LONDON — In 1900, a Jewish Lithuanian immigrant named Meshe David Osinsky arrived in Britain alone at the age of 19. He set up a clothes-peddling business, adopted the name Montague Burton and then opened a tailoring store in Chesterfield, a northern industrial town.
By 1939, Burton had 595 retailers across the country offering made-to-measure suits for men. By the time World War II broke out, the company made a quarter of all British military uniforms and a third of demobilization suits (issued to soldiers returning home), making it the affordable brand it remains today.
Just in time for the men’s wear season, his story is one of dozens finally being told in “Moses, Mods and Mr. Fish,” a small but powerful exhibition on display through June 19 at the Jewish Museum London, in the borough of Camden Town, which aims to document the role of Jewish designers in shaping the male wardrobe over the last century, including Moss Bros. and Marks & Spencer.
While the show is rich in photographs, video footage and advertising campaigns, examples of the suits themselves are relatively few.
“The differing attitudes of the sexes toward clothing goes a long way in explaining why we have so many well-preserved pieces of historical women’s wear and so little that was worn by men,” said Miriam Phelan, an assistant curator.
“Women have tended to acquire more and save items for different occasions,” she said. “But men, particularly in the first half of the 20th century, would only own one or two suits, and wear them near daily for much of their lives until they were utterly worn out. Many of these items are from the private collections of individuals, and sourced with a fair amount of luck.”
The starting point of the exhibition is a series of 100-year-old black-and-white photographs and catalogs, depicting the off-the-rack tailoring shops and one-room factories that at one point occupied every street corner of London’s East End.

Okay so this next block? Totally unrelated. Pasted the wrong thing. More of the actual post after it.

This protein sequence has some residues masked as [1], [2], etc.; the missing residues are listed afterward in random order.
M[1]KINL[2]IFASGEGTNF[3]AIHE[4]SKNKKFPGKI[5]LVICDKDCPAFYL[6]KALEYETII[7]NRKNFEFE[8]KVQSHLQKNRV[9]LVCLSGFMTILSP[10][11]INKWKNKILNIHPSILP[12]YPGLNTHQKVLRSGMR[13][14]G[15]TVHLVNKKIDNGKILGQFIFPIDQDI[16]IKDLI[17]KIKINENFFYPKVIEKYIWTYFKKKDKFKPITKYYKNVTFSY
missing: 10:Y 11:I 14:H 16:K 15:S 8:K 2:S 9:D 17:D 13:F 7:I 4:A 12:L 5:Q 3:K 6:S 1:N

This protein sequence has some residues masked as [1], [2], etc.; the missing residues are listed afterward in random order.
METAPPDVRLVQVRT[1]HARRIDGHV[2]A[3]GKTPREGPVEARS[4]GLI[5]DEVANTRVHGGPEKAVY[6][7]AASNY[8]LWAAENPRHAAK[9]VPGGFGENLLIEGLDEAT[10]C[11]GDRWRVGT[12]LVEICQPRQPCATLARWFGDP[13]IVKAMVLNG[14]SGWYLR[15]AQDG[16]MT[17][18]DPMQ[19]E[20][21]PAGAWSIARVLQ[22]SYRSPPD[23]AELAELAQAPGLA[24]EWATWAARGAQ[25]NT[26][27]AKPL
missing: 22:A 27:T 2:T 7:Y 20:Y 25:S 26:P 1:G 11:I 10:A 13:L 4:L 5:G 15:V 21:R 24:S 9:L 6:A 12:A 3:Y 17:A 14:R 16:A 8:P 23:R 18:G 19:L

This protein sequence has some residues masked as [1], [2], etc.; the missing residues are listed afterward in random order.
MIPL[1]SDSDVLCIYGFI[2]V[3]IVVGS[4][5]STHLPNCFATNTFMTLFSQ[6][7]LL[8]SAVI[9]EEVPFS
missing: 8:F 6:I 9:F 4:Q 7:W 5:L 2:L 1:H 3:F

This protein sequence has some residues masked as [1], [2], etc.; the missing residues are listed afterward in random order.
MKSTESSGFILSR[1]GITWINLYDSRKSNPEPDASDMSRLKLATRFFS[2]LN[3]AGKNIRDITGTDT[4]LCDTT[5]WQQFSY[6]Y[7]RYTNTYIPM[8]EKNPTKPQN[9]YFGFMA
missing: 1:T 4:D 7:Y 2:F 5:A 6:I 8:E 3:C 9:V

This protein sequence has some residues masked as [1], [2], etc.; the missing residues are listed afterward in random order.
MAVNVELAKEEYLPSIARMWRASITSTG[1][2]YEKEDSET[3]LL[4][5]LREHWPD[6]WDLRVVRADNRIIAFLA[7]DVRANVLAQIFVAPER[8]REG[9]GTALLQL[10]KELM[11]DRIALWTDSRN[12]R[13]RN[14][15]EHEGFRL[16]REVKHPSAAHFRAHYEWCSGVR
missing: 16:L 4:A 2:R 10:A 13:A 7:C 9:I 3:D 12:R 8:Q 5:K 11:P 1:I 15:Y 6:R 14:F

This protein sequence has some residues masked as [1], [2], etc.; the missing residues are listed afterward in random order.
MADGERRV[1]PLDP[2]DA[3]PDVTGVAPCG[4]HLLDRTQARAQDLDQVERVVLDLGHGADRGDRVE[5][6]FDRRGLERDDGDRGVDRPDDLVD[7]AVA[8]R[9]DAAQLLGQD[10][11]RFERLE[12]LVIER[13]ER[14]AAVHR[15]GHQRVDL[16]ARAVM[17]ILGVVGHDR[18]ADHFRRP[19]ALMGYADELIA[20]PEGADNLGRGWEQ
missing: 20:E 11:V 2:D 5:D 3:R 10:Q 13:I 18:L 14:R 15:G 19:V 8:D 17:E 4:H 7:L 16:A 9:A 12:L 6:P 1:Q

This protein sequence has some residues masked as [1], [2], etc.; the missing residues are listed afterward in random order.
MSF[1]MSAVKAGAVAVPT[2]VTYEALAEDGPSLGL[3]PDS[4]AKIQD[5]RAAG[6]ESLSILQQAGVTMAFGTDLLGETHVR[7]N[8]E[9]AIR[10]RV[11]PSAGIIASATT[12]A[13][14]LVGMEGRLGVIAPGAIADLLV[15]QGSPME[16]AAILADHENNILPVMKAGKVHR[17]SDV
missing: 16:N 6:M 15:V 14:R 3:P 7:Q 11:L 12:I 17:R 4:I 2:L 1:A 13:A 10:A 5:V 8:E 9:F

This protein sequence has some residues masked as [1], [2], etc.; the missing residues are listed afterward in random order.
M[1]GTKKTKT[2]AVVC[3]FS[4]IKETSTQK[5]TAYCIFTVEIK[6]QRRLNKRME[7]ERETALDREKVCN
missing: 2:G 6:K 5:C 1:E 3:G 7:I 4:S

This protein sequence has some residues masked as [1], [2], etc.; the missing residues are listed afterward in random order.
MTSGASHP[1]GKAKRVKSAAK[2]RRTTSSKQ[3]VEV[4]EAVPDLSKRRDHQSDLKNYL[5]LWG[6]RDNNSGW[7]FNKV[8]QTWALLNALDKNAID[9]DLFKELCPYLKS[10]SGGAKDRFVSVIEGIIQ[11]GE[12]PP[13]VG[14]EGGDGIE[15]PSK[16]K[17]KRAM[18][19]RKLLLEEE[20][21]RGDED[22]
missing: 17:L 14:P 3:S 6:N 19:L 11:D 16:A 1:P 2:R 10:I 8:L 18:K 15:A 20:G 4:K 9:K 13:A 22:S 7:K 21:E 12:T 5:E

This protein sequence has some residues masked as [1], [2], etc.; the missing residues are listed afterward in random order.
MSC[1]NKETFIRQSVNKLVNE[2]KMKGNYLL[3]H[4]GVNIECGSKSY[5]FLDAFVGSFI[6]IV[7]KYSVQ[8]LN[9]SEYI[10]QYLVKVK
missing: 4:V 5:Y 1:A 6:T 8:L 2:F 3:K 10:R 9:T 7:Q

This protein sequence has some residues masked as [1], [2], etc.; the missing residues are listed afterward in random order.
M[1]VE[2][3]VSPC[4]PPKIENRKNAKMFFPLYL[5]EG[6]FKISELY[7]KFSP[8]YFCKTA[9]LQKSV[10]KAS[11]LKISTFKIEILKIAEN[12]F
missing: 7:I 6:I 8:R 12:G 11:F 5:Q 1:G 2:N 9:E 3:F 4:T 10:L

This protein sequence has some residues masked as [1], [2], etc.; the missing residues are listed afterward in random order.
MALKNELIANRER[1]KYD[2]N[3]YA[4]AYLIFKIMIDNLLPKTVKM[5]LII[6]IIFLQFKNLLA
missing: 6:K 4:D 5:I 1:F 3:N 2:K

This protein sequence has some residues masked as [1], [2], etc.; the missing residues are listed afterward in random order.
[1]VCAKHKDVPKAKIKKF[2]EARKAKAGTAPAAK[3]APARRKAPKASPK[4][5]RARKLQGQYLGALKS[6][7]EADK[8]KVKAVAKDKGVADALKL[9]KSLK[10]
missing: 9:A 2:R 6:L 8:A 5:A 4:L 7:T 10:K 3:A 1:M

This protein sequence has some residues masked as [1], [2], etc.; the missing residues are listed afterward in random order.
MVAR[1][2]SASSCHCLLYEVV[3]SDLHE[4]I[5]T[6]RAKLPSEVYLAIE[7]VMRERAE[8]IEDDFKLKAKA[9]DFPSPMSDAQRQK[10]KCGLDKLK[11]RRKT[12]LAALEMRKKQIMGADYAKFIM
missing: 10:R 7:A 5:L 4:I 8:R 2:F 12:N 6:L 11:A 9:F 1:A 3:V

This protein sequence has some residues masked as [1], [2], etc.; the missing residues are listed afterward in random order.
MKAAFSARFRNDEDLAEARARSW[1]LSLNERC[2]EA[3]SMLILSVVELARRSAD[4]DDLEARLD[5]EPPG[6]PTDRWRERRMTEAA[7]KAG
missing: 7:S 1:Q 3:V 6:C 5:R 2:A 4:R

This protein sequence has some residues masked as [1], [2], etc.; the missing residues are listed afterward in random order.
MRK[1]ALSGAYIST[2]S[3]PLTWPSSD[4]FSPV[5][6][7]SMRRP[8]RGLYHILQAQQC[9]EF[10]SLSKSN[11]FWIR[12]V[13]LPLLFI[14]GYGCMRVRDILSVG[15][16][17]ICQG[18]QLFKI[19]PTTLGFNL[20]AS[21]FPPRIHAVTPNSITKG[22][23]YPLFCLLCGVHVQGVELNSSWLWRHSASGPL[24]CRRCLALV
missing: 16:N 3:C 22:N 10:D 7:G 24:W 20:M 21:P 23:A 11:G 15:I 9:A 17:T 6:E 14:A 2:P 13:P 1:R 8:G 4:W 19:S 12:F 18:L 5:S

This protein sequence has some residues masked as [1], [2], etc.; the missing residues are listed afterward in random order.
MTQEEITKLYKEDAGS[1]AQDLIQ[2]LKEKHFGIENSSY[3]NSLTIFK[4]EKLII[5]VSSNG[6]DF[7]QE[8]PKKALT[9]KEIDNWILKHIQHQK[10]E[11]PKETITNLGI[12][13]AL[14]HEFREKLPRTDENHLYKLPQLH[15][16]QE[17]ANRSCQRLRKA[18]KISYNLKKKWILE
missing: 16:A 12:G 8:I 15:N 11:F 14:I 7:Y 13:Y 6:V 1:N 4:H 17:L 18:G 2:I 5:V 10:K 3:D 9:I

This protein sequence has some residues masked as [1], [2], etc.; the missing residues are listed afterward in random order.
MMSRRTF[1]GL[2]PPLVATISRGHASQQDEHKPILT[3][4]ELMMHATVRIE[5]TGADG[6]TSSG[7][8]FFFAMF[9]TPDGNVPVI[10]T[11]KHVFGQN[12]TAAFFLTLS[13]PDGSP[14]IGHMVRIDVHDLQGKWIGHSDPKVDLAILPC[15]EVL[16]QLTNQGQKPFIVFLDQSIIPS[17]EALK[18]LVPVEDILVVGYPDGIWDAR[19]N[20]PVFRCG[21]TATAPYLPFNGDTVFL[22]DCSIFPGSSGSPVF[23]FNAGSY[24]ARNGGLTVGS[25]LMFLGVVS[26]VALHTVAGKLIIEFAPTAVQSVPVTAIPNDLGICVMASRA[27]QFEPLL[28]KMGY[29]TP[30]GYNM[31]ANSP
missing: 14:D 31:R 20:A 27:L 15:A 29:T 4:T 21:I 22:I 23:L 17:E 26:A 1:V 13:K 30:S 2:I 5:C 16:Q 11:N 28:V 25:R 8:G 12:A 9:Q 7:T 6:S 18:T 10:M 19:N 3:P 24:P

Entrepreneurial Jewish immigrant tailors like Burton, who flooded into the country in the tens of thousands from Eastern Europe and Russia over the course of the 19th century, quickly became instrumental in the development of the ready-to-wear industry after they found that their fabric-focused skill sets — often a result of workforce discrimination in their home countries — were suddenly in demand.
With 60 percent of all Jewish men working in Britain tailoring by 1901, a web of Jewish firms, many interconnected via family ties, established themselves as the dominant force in the growth of a mass-manufacture made-to-measure clothing market for the middle and working classes.
As a result of these advances, fashion became more accessible to all, and men’s-wear trends became less formal and indicative of social background during the years between the wars. The lounge suit became suitable for virtually every occasion, for example, and the popularity of sportswear soared.
In the postwar years, a new generation of consumers rejected the dress codes of their fathers, opting instead to embrace the latest looks sported by celebrity idols.
One retailer, Cecil Gee, injected a touch of Hollywood glamour into the British mainstream by pioneering the short, lightweight, single-breasted Italian look that later came to define the archetypal Mod suit and was embraced by youthquake pop and rock stars like the Beatles and the Rolling Stones. On view at the exhibition, for example, is a suede jacket designed by Gee and worn by John Lennon on tour in 1964.
The most dazzling pieces in the show come at its climax, with the explosion of color — a yellow woven silk Nehru jacket, for example, or turquoise trousers — and flamboyant dandyism that emerged out of London in the late ‘60s.
Michael Fish, the extrovert pioneer of the so-called kipper tie and an inner-circle confidant of the biggest celebrities of the day (and the Mr. Fish in the exhibition’s title), was the most outrageous and provocative of the lot, with an unabashed more-is-more aesthetic.
He fused luxury bespoke tailoring and hippie florals and silks, and his clashing palettes, metallics and Lurex became wardrobe staples for male as well as female clients. Mick Jagger wore one of his mini-dresses at a 1969 concert in Hyde Park.
Traditional retailers reacted to this style revolution with chutzpah, opening in-store shop-in-shops geared toward the increasingly powerful youth market, in the earliest examples of “fast fashion.”
The response to the show “has been incredibly positive,” Ms. Phelan said, “at a time where people are thinking about men’s wear in a very different way: with less formula and more experimentalism.”
By highlighting the colorful (and not always recognized) individuals who have contributed to the British fashion scene in the past, she said, “the changes we are seeing in the present on the catwalk and in the streets are put in far greater context.”